Ocean acidification limits temperature-induced poleward expansion of coral habitats around Japan
1Faculty of Environmental Earth Science, Hokkaido University, Sapporo, Japan
2Center for Environmental Biology and Ecosystem Studies, National Institute for Environmental Studies, Tsukuba, Japan
3Environmental Physics Group, Institute of Biogeochemistry and Pollutant Dynamics, ETH Zurich, Zurich, Switzerland
4School of Fisheries and Ocean Sciences, University of Alaska Fairbanks, Fairbanks, Alaska, USA
5Climate and Environmental Physics, Physics Institute, University of Bern, Bern, Switzerland
6Oeschger Centre for Climate Change Research, University of Bern, Bern, Switzerland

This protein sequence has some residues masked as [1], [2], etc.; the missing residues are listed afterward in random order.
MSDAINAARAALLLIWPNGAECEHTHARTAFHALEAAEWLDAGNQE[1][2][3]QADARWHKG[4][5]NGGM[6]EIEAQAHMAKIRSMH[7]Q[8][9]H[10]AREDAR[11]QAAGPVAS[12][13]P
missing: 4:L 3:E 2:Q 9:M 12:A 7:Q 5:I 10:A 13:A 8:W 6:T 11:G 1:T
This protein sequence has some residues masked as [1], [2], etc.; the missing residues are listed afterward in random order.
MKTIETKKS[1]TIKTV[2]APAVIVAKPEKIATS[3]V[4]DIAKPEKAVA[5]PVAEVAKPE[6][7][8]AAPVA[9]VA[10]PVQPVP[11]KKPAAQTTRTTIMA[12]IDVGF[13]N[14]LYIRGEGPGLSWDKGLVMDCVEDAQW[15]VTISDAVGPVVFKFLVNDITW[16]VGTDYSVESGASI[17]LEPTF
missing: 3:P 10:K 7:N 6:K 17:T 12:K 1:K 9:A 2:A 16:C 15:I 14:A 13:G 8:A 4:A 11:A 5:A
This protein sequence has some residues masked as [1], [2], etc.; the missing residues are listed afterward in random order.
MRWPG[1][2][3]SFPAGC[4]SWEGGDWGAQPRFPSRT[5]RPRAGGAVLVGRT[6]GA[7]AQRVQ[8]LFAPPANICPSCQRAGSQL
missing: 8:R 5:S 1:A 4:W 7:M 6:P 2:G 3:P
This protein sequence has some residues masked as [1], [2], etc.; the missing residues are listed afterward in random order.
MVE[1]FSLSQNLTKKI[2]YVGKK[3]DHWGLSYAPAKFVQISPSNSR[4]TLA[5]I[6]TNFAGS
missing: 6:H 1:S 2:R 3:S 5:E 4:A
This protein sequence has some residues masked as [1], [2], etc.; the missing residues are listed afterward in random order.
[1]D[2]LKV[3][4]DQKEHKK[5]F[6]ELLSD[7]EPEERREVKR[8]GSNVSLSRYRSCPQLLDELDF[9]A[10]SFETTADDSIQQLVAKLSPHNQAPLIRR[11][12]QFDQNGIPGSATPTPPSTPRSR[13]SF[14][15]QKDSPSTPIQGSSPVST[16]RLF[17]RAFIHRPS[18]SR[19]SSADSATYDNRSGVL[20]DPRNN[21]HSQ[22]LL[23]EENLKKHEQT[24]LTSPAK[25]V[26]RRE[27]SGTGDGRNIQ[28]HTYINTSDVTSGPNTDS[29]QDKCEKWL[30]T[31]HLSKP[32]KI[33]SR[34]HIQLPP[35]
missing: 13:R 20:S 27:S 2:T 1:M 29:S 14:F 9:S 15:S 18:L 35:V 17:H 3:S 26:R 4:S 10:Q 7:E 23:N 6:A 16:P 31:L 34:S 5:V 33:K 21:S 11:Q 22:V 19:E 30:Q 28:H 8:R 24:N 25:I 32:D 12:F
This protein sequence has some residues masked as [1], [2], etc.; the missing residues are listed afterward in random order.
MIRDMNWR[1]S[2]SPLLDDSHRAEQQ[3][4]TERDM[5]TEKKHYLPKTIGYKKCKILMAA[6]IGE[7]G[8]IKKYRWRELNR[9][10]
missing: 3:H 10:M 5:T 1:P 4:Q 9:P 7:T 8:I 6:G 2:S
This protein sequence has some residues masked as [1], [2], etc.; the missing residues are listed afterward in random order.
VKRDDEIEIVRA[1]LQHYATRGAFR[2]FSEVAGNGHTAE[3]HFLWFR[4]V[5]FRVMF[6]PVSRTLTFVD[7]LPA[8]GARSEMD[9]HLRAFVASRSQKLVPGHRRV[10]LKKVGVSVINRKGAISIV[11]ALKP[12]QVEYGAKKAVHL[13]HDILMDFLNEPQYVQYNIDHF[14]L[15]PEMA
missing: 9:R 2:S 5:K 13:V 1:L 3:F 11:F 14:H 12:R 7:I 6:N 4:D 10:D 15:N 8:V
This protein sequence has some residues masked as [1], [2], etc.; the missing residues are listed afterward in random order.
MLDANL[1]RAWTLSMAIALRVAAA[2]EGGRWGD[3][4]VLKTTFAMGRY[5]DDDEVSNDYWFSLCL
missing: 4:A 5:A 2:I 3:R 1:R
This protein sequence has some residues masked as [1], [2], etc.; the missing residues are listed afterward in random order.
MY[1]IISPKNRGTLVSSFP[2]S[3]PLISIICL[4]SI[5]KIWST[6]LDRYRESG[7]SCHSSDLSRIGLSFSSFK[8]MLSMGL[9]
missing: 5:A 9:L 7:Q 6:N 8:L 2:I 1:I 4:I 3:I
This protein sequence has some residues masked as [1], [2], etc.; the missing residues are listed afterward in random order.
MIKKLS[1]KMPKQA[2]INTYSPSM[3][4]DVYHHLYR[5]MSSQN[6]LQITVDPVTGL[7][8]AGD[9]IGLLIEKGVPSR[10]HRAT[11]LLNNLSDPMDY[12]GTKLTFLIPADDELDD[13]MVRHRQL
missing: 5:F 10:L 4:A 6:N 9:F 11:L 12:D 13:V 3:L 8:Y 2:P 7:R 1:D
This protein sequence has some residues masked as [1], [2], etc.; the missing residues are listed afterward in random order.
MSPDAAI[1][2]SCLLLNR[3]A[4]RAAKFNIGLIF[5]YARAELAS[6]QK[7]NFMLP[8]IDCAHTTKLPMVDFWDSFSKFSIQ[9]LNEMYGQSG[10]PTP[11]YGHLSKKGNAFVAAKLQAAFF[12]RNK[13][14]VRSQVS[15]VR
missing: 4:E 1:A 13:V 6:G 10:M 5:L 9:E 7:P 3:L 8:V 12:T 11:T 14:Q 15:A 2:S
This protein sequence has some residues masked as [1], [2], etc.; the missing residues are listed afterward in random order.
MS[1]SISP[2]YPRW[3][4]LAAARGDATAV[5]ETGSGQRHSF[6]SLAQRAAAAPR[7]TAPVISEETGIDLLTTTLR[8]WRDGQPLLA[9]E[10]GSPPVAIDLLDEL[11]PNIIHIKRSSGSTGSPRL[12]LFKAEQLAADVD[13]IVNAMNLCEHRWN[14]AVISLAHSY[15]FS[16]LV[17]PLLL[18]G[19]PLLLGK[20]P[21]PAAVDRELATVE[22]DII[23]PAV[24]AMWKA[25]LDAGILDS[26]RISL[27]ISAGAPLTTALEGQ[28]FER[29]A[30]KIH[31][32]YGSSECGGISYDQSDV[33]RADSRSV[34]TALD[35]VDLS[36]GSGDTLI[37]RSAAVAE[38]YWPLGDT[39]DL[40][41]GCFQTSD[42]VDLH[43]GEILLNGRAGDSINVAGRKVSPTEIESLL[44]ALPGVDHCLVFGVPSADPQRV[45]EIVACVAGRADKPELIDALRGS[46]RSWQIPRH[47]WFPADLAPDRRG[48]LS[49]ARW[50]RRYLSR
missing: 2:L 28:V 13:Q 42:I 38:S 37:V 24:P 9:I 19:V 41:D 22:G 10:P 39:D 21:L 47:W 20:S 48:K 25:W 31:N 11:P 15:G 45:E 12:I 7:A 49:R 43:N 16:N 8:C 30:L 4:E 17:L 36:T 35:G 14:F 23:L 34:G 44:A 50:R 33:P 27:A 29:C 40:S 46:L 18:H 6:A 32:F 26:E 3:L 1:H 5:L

Abstract. Using results from four coupled global carbon cycle-climate models combined with in situ observations, we estimate the effects of future global warming and ocean acidification on potential habitats for tropical/subtropical and temperate coral communities in the seas around Japan. The suitability of coral habitats is classified on the basis of the currently observed regional ranges for temperature and saturation states with regard to aragonite (Ωarag). We find that, under the "business as usual" SRES A2 scenario, coral habitats are projected to expand northward by several hundred kilometers by the end of this century. At the same time, coral habitats are projected to become sandwiched between regions where the frequency of coral bleaching will increase, and regions where Ωarag will become too low to support sufficiently high calcification rates. As a result, the habitat suitable for tropical/subtropical corals around Japan may be reduced by half by the 2020s to 2030s, and is projected to disappear by the 2030s to 2040s. The habitat suitable for the temperate coral communities is also projected to decrease, although at a less pronounced rate, due to the higher tolerance of temperate corals for low Ωarag. Our study has two important caveats: first, it does not consider the potential adaptation of the coral communities, which would permit them to colonize habitats that are outside their current range. Second, it also does not consider whether or not coral communities can migrate quickly enough to actually occupy newly emerging habitats. As such, our results serve as a baseline for the assessment of the future evolution of coral habitats, but the consideration of important biological and ecological factors and feedbacks will be required to make more accurate projections.